Activists try to rename Lake Powell

MOAB, Utah - An effort is under way to replace the name "Lake Powell" with "Glen Canyon Reservoir." And it would appear that these activists have federal policy on their side.

That's because a Lake Powell already existed in Colorado before Glen Canyon in Utah was dammed to create the reservoir. The lake is located in Rocky Mountain National Park, at the headwaters of the Colorado River. The U.S. Board of Geographic Names rules state that no two geographic features in a single watershed can have the same name, argues Bill Bernat, of the Glen Canyon Institute, writing in the August/September issue of the Canyon Country Zephyr .

Less valuable to name-change proponents is the federal policy that suggests modification "where ambiguity is likely to occur." The two Lake Powells are roughly 500 miles apart, one tiny and located near timberline, the other vast and surrounded by desert.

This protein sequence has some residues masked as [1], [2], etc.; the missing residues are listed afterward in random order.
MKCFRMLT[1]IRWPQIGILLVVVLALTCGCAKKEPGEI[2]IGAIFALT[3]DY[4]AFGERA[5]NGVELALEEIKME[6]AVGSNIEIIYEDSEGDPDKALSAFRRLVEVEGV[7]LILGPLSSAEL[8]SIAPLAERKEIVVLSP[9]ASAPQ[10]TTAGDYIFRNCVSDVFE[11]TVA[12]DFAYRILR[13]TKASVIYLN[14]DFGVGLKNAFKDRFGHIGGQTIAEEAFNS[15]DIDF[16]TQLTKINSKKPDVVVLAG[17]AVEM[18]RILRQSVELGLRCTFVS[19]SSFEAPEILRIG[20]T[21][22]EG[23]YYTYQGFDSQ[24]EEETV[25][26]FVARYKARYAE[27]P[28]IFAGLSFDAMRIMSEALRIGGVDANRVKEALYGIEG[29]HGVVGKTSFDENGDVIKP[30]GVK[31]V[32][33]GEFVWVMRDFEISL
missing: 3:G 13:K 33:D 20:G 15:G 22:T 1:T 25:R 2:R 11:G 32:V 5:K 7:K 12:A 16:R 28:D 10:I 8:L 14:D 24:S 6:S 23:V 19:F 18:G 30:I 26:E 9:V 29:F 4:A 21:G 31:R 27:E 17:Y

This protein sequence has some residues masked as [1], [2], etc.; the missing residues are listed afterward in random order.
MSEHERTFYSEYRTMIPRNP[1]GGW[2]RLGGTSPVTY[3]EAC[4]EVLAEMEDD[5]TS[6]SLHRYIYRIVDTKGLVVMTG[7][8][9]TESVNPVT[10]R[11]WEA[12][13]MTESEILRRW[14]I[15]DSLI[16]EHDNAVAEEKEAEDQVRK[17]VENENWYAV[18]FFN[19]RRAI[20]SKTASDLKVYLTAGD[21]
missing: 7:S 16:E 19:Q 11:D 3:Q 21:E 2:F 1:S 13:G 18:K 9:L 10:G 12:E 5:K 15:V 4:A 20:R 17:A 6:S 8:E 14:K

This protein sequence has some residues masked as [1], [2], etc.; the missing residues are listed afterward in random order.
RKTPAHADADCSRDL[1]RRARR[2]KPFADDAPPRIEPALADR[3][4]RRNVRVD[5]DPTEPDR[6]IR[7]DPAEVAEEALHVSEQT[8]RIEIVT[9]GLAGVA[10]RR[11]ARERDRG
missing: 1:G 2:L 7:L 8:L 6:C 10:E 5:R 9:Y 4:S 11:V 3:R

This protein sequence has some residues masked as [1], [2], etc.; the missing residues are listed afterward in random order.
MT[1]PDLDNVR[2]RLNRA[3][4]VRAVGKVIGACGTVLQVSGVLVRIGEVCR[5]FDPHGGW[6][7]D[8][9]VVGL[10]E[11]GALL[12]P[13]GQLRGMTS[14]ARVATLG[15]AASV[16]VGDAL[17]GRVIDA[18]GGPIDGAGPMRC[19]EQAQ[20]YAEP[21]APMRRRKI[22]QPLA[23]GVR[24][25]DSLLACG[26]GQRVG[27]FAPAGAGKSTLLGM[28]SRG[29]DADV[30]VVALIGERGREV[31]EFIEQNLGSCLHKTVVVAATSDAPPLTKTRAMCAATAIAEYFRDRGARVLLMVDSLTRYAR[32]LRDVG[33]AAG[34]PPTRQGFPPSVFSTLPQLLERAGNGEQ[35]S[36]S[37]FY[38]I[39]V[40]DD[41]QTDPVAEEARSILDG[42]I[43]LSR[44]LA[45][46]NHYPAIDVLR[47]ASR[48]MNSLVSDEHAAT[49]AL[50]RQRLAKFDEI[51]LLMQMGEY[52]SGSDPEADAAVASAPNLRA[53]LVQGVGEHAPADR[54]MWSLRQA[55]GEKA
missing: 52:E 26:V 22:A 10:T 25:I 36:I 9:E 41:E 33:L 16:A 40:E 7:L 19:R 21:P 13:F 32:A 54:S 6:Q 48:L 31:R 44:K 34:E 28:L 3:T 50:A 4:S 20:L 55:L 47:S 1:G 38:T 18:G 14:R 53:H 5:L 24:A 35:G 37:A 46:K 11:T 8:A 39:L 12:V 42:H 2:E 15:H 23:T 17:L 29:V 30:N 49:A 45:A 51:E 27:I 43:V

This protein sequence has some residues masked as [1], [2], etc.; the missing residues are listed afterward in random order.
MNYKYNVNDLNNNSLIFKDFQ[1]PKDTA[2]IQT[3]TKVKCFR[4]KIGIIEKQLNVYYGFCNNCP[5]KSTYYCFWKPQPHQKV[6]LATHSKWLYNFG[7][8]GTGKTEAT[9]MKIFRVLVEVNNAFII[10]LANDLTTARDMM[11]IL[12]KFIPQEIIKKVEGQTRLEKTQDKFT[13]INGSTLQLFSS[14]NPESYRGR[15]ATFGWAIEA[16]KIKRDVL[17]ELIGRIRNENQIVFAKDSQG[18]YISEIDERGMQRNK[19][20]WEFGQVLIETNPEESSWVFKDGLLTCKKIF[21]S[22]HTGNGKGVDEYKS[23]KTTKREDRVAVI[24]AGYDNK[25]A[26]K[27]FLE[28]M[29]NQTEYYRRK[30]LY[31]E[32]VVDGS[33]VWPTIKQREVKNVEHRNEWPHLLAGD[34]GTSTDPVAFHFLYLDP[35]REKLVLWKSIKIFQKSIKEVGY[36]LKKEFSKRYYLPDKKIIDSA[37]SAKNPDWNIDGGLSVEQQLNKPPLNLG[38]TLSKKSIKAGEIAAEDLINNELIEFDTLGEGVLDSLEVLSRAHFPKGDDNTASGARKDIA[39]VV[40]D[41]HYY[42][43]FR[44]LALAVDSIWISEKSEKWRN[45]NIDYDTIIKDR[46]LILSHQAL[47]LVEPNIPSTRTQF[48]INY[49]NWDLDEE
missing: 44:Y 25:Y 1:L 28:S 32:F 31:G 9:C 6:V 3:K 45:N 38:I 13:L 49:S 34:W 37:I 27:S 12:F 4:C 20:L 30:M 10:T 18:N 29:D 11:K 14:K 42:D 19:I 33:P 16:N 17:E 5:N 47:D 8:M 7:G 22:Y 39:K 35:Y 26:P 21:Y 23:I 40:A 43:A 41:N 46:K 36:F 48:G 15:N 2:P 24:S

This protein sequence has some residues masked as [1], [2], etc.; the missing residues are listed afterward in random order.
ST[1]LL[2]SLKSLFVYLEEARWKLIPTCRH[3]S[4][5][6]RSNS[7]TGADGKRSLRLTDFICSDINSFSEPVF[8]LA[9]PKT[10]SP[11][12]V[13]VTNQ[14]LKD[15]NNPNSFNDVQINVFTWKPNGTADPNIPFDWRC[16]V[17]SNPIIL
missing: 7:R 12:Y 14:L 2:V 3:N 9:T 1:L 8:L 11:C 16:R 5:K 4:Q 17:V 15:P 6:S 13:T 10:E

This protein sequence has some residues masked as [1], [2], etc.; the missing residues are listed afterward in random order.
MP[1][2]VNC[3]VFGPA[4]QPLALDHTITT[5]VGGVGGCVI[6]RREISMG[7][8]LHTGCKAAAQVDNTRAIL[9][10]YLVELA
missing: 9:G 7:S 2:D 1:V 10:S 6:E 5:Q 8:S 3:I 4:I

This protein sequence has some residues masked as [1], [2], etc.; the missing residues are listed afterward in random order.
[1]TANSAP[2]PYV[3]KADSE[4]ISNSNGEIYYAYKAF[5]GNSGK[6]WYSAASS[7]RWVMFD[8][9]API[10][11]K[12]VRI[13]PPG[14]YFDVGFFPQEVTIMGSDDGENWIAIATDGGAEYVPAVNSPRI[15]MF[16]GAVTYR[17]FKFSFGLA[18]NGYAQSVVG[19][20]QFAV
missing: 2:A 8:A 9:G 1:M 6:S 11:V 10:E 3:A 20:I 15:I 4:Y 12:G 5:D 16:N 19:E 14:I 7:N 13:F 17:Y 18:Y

For some, there's another matter involved. The name "lake" should be reserved for natural bodies of water, while "reservoirs' should apply to artificial creations.

Just the same, a good many people think that the name "lake" applies to natural bodies of water and "reservoirs" to artificial creations. Writing in Colorado Central , a magazine based in Salida, Ed Quillen recalls editing a newspaper in Breckenridge during the 1970s when he and the local chamber of commerce disagreed over what to call the local impoundment, Dillon Reservoir or Lake Dillon.

Sheep Mtn. may become Mt. Kiamia